NOW READING: Teaching Hurdling

Teaching Hurdling

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In the last issue of ACTIVE DOG we focused on teaching the flyball box. In this issue we will talk about hurdling. In a flyball competition dogs race relay style over four hurdles to a flyball box, retrieve a ball and return back over the four hurdles to the handler. The height of the hurdles is set and determined by the smallest dog in the team, and so short dogs are valuable members of the team!

"Jumping is not recommended for growing puppies as it places pressure on developing joints that can result in injury."

Step One: Teaching the word "over"

Begin with your dog standing on one side of the hurdle - it is helpful to have a friend hold your dog by the collar - show your dog a food treat or its favourite toy and encourage it to jump over the hurdle. As it jumps praise and reward it. Repeat this step until your dog is jumping fluently. Introduce the cue "over" as your dog jumps. When your dog is at competition level you will be giving it this cue from a distance.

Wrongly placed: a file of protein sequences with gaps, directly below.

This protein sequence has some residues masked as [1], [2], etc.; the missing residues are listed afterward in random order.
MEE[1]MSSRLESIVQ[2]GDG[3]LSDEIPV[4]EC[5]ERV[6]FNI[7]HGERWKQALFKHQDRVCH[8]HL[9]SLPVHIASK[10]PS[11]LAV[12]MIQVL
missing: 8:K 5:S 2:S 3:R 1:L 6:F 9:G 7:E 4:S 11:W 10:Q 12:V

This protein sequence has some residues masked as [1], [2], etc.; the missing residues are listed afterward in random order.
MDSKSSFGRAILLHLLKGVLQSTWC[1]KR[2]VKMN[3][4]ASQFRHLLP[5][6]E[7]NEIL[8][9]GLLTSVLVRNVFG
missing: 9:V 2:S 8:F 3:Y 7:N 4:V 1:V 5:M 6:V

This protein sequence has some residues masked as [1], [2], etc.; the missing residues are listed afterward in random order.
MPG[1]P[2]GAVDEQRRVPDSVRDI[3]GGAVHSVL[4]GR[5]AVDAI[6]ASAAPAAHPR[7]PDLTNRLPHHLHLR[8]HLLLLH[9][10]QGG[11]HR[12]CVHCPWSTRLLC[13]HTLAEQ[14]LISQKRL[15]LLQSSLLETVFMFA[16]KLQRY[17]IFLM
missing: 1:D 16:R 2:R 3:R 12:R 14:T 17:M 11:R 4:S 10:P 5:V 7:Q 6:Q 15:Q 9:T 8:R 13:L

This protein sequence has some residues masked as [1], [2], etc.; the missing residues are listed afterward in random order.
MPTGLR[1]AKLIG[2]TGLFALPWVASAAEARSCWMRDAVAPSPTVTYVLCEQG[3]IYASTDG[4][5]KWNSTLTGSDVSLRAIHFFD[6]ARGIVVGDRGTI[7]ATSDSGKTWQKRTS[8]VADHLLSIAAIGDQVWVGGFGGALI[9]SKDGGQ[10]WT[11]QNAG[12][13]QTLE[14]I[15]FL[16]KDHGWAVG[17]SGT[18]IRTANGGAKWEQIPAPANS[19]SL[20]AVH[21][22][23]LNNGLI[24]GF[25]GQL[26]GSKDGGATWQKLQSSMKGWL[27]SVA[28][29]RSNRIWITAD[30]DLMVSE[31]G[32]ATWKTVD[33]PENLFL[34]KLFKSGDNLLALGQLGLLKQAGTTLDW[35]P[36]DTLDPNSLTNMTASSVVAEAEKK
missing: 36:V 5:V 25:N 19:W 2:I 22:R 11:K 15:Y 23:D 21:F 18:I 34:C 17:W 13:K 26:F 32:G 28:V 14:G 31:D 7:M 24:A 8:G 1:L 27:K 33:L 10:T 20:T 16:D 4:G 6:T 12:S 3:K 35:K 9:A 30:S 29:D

Step Two:Hurdling in sequence

Place two hurdles in sequence. Have a friend hold your dog by the collar behind the first hurdle. You need to stand facing your dog in front of the second hurdle. Lean over the second hurdle and show your dog a food treat, or toy, as you encourage it to jump over both hurdles in sequence. Praise and reward your dog as it completes the second hurdle. Over several training sessions build your dog's skill level so that it is jumping over all four hurdles. If your dog misses a hurdle simply go back a step in your training plan.

Step Three: Increasing your dog's speed

Record the time it takes your dog to jump four hurdles in sequence. If your dog completes the four hurdles in a faster time give it a "jackpot" reward. Remember, when we reward desirable behaviours they increase in intensity, frequency and duration. So if you reward your dog's best performances you will get more of it!

Step Four:Linking the flyball box with the hurdles

Now it is time to put the box and hurdles together. Line the four hurdles up in sequence in front of the flyball box. Stand with your dog behind the hurdle that is closest to the flyball box. Give your dog the cues "over" and "fetch". As it retrieves the ball from the box, encourage your dog to jump back over the hurdle. Praise and reward it when it gives you the ball. Over several training sessions increase the number of hurdles that your dog is negotiating before the flyball box. If your dog misses a hurdle or drops the ball, don't worry - just go back a step in your training plan. Flyball is a fun sport for dogs and handlers alike. If you're interested in the sport we suggest you contact the Australian Flyball Association on (02) 6288 6611, or visit their website at www.flyball.org.au